Day 43: Pofi – Cassino

Distance: 45.09 km

Time: 2 hours 15 minutes

Average speed: 20 kph

Cumulative distance: 2186.85 km

Cumulative time: 109 hours 29 minutes

Word of the day: ‘guerra’ (goo-air-ah) – war

We sat out on the little balcony of our apartment right at the top of Pofi’s historic centre, and watched the sun set while we had dinner.

Pofi definitely gave a lot of ‘bang for the buck’, in the sense that it wasn’t a massive climb, but the views in absolutely every direction were spectacular.

It seemed like a very real place, too – when we went down to the little bar in the piazza for breakfast this morning we attracted some ‘stranieri’ stares, but everyone was very smiley and welcoming.

We left on little roads, enjoying the lack of traffic, and feeling a little tension in the legs after a long day yesterday. It was very hot, but the roads were not too taxing, and we rolled along nicely in the heat.

Today’s route took us down into the valley and then along towards Cassino, our valley being one of the two which Monte Cassino’s high position commands, and which made it so difficult for the Allies to advance on the German position during the Second World War. We bowled along the valley floor, alongside spectacular ridges, stopping at a roadside cafe for lunch.

It had been a little busy, lots of checking on traffic, and yelling of “Cars behind” and “Clear” to assist the Captain in his navigation of the rutty road surface in places. After lunch we turned off onto a much quieter parallel road, through sleepy farms and at one point a field full of cows wearing bells. It was like a bovine orchestra, clanking away as they moved and munched.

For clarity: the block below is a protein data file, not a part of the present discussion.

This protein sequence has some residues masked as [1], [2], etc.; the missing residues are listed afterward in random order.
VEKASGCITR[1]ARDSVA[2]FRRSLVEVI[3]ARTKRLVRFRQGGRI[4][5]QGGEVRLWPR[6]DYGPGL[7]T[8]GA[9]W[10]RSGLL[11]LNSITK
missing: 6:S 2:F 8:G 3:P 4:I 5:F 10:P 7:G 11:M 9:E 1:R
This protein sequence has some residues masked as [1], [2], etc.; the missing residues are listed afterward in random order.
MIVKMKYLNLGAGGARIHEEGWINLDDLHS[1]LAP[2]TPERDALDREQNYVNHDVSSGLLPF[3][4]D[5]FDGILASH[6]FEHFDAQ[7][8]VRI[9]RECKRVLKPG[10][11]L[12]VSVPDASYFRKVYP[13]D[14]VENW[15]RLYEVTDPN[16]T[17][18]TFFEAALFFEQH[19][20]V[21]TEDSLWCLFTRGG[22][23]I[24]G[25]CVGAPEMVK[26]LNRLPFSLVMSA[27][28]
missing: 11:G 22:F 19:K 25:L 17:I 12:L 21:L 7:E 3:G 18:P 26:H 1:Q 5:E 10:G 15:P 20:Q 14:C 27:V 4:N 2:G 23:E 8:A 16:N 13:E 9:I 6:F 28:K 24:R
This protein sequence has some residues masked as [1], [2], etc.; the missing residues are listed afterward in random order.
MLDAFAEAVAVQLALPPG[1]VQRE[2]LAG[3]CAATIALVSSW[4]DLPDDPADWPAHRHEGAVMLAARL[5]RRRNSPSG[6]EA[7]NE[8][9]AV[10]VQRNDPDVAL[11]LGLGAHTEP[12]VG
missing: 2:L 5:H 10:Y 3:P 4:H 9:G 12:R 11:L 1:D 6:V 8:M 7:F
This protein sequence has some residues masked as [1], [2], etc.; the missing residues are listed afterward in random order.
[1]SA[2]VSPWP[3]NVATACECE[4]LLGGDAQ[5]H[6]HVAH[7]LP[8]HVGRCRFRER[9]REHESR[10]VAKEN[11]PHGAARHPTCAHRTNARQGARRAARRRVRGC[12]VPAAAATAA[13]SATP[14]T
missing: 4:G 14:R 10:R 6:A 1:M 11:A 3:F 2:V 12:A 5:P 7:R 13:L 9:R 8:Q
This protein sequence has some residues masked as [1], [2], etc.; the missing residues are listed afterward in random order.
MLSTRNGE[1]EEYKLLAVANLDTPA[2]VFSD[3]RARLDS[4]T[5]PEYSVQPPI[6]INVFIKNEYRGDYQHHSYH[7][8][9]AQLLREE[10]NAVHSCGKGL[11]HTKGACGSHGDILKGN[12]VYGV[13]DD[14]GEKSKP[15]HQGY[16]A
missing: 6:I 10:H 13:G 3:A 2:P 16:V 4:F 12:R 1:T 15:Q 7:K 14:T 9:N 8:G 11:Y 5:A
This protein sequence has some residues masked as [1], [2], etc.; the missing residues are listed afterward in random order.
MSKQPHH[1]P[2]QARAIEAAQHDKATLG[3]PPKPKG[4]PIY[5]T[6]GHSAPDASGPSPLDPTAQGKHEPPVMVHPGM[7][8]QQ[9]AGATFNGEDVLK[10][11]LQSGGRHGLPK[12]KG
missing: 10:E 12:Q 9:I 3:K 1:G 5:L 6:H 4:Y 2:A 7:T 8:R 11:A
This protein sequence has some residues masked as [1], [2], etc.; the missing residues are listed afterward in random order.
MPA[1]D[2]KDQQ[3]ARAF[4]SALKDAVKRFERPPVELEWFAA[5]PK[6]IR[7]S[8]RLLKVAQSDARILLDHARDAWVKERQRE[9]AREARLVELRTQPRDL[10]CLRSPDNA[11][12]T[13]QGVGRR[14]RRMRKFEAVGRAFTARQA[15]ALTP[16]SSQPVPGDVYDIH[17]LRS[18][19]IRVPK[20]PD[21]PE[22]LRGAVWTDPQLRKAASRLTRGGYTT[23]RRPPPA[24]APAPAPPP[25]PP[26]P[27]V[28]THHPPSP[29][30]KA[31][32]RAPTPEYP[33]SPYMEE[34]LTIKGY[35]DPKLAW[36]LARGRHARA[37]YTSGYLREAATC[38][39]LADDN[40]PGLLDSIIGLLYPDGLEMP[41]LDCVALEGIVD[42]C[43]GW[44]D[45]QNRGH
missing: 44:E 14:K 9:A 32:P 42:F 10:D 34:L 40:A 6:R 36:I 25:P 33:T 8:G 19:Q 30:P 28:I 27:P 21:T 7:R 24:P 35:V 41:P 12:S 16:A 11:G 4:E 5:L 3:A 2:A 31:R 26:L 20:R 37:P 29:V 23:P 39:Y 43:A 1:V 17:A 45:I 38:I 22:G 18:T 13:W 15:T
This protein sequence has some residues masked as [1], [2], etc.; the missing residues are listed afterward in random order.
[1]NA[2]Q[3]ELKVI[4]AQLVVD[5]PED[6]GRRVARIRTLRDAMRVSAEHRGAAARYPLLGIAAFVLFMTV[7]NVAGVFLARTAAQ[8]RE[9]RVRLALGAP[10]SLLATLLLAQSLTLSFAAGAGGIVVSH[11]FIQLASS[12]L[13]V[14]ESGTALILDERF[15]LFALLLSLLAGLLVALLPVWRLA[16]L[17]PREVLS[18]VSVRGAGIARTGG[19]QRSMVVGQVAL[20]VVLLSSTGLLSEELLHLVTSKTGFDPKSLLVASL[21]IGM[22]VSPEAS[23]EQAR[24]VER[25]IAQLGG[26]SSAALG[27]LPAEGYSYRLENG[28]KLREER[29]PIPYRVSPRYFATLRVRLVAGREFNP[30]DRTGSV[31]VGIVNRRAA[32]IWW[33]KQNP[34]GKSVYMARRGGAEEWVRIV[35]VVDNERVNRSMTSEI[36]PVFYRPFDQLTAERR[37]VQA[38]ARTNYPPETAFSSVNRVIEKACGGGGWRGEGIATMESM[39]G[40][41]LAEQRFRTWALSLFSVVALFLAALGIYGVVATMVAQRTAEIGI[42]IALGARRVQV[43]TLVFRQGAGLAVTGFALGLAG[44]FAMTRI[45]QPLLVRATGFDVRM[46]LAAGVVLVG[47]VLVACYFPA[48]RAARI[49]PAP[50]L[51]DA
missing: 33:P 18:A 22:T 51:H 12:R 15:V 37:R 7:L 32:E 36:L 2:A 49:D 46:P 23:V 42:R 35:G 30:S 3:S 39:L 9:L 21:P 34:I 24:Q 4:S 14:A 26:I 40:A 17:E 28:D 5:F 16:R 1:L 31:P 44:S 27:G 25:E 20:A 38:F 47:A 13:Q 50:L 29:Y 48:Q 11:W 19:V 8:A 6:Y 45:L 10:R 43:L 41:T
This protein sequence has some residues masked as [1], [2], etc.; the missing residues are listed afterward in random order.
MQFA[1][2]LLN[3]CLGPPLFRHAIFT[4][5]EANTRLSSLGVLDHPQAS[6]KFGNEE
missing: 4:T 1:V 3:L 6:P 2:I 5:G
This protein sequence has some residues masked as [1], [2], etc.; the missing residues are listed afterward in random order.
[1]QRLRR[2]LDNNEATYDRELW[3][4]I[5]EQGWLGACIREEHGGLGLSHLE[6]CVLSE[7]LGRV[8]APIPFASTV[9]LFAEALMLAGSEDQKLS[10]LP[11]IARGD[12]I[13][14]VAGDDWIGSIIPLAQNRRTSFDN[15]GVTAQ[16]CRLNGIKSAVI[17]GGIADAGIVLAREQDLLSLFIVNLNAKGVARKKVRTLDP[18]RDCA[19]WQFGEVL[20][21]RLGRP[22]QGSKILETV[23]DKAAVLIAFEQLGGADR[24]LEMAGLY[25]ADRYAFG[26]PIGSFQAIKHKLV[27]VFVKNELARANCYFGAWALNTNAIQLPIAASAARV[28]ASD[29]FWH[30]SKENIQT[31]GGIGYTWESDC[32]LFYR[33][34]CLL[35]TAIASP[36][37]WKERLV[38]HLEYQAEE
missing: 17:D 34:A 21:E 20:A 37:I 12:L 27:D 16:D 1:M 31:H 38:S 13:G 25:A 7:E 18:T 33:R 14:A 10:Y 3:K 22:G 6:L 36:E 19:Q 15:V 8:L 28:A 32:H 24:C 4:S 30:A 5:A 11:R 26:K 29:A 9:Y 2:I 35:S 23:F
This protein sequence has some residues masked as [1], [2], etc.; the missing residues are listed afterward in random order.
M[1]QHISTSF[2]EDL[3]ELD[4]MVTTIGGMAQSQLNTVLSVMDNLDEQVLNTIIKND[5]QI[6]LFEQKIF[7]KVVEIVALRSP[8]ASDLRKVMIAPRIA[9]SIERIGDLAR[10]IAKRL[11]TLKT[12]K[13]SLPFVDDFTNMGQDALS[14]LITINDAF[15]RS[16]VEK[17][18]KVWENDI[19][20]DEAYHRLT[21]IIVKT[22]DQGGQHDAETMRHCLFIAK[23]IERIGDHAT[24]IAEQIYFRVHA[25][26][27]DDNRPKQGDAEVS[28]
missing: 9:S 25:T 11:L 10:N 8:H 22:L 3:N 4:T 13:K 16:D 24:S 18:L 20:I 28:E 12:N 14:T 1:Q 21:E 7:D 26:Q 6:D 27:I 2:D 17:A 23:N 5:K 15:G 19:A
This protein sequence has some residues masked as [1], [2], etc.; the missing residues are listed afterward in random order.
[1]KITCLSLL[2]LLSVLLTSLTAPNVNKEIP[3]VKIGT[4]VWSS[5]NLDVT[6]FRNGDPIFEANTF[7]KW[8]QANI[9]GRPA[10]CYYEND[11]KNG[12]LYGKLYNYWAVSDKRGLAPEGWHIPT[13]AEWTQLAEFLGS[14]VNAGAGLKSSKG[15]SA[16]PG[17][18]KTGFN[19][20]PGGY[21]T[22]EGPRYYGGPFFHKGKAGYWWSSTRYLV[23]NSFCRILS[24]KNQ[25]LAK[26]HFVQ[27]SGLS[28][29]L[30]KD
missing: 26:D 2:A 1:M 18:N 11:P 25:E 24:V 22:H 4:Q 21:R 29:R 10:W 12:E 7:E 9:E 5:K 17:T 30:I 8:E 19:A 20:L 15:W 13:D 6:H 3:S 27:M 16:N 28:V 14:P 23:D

As we got nearer to Cassino we were keeping an eye out for the Abbey right up on the top of the hill above the town. It only appeared at the very last minute – it’s not an attractive building, really, it looks a bit like a prison, but its history is quite something. The current building dates back to the 1960s, the previous incarnations having been destroyed by Saracens, earthquakes and the Allies.

Knowing that we couldn’t check into tonight’s lodgings until 4:30 we decided to do our sight-seeing on the bike. First we headed to the Commonwealth War Graves Commission cemetery, where the casualties of the four month long battle of Monte Cassino are buried and commemorated. It was beautifully kept, as they all are, the rows of white headstones and the larger monuments inscribed with the names of those whose bodies couldn’t be found are very moving even all these years later. The Abbey is clearly visible from the cemetery.

After our visit to the cemetery we headed to the Archaeological Museum, in order to visit the amphitheatre. We bought our tickets, a bargain at 2€ each and headed down to the amphitheatre, through what one of the guides later told us was the city ‘gate’, where credentials would be checked.

It wasn’t a guided visit, but after we’d had a good look at the amphitheatre and climbed the steps to the next bit the lady was waiting for us at the top. She asked us about what we were doing on our tour, and made the usual surprised face at learning that our destination is Sicily! She pointed out some features in the landscape we could see, and we talked a little about the Museum, little visited she said, because “Rome is so close, and it’s like an open museum everywhere”. She told us about the amphitheatre and the nearby mausoleum of the lady who funded it, Ummidia Quadratilla. She spoke awfully quickly, but after all these weeks in constant earshot of Italians we have both found ourselves understanding more and more, and also being more able to engage in conversations.

All our planned sight-seeing completed, we headed back down and checked in to our apartment. Tonight’s menu is risotto with fennel sausages, purchased from an Italian butcher who spent six months working at St Andrews. They look delicious.

Here’s today’s track.